Royal Cambrian Academy of Art
During the 19th century there were numerous attempts to establish an academy in Wales comparable to those already in existence in England, Scotland and Ireland. The Royal Cambrian Academy of Art was eventually founded in 1881, by a group of mainly English painters led by Henry Clarence Whaite, many of whom were now based in the Conwy Valley. Ever since political unrest had made the Grand Tour hazardous for travellers, the wilds of North Wales became a fashionable alternative for English artists, in particular the area around Betws-y-Coed which attracted the likes of David Cox. The coming of the railways later aided artists from Liverpool and Manchester in transporting their art materials to Wales. These artists arranged to meet a group of like-minded Welsh artists at Llandudno Junction, and from this meeting a group was formed called the Cambrian Academy of Art.
Although they had no permanent gallery, they circulated their prospectus to other artists in Wales and their numbers began to grow. Initially they only exhibited their work in north Wales, but they later extended membership to the south of the country. The Academy's rapid growth was recognised the year after its formation, when in 1882 Queen Victoria commanded that it should be styled the 'Royal' Cambrian Academy of Art. Originally based in Llandudno, where there was already a number of commercial art galleries in the town, catering for the growing tourist trade, the academy later moved their operations to Plas Mawr in Conwy. Plas Mawr, an Elizabethan town house which the Academy share with a local junior school, was offered to the group under lease by Lord Mostyn. The town house, which at the time was in a state of neglect, was restored by the Academy. Although an impressive historic building, Plas Mawr was not a natural gallary, and in 1896 an annexe was added to house the Victoria Gallery.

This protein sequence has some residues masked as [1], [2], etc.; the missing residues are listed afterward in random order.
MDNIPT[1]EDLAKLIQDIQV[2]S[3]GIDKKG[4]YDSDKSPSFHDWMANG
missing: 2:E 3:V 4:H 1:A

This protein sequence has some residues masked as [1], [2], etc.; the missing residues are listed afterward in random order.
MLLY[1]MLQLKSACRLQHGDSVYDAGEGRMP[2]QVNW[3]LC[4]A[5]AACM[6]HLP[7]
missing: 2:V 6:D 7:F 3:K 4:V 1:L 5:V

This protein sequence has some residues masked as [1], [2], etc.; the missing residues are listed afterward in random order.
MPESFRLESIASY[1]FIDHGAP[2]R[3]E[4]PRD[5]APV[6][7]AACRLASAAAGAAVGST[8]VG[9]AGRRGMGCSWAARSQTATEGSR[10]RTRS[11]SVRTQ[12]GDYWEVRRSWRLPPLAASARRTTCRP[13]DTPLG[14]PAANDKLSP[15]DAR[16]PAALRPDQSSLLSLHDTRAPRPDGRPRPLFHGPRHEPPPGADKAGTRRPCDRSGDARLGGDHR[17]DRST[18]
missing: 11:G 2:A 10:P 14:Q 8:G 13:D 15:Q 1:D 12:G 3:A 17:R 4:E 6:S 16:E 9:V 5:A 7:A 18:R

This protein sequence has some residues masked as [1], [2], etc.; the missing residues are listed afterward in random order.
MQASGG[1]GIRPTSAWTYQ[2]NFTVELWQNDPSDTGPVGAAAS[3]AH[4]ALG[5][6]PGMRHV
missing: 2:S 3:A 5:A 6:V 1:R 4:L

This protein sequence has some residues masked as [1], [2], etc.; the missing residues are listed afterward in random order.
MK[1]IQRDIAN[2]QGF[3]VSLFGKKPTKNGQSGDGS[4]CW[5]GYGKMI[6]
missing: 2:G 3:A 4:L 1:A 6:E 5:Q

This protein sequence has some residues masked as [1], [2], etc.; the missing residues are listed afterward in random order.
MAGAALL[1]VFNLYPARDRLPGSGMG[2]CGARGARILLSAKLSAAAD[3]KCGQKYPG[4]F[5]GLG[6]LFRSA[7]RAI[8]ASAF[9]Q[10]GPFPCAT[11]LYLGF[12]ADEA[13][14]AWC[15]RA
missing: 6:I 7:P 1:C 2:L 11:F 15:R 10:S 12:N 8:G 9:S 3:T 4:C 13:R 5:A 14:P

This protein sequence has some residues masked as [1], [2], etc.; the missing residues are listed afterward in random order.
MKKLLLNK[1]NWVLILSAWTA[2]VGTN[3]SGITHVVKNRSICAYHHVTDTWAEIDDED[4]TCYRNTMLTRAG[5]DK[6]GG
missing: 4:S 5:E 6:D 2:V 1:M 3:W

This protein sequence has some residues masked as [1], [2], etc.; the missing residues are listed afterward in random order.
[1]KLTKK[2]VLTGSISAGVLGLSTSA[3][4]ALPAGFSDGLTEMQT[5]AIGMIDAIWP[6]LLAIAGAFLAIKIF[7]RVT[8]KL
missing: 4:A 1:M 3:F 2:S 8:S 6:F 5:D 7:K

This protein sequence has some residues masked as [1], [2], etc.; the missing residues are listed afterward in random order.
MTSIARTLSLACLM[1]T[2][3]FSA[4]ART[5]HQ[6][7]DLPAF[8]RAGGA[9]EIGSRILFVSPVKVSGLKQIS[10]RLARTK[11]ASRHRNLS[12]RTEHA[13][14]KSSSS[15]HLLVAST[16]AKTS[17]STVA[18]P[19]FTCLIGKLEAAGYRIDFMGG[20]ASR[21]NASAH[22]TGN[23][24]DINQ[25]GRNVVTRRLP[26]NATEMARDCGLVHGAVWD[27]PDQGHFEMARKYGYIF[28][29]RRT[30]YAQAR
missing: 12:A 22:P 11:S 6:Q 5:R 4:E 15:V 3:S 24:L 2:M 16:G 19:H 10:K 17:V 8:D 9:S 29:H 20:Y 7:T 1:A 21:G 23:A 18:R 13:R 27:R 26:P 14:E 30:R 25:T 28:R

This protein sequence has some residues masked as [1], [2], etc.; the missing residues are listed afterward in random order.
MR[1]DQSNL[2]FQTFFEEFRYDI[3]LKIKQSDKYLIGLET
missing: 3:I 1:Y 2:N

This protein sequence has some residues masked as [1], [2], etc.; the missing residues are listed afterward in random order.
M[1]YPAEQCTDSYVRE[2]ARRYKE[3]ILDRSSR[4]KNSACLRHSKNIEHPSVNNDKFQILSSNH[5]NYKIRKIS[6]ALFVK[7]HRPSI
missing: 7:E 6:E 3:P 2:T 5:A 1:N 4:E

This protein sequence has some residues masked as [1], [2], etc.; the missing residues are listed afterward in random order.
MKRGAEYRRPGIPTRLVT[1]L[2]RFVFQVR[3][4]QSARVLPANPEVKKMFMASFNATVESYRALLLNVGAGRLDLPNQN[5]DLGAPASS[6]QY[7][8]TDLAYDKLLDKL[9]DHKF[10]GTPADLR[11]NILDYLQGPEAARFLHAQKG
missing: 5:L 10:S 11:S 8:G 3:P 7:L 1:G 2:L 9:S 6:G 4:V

In its early days the Academy In 1934 the Royal Cambrian Academy gained one of its most notable Presidents when Augustus John accepted the role, holding the title until 1939. In 1994, inspired by the efforts of their then President, Sir Kyffin Williams the Academy broke its ties with Plas Mawr opening a new gallery close to their old headquarters in Conwy.
- Davies, John; Jenkins, Nigel (2008). The Welsh Academy Encyclopaedia of Wales. Cardiff: University of Wales Press. ISBN 978-0-7083-1953-6.
- Davies (2008) p. 778
- "About the RCA". Royal Cambrian Academy. Retrieved 9 October 2010.
- Duffy, Steve (29 March 2009). "Victorian painter's love of Wales". BBC News. Retrieved 11 October 2010.
- "Sir Kyffin Williams: One of the great Welsh artists, he captured the majestic landscapes of his native land". guardian.co.uk. 4 September 2006. Retrieved 9 October 2010.
- Royal Cambrian Academy of Art - official site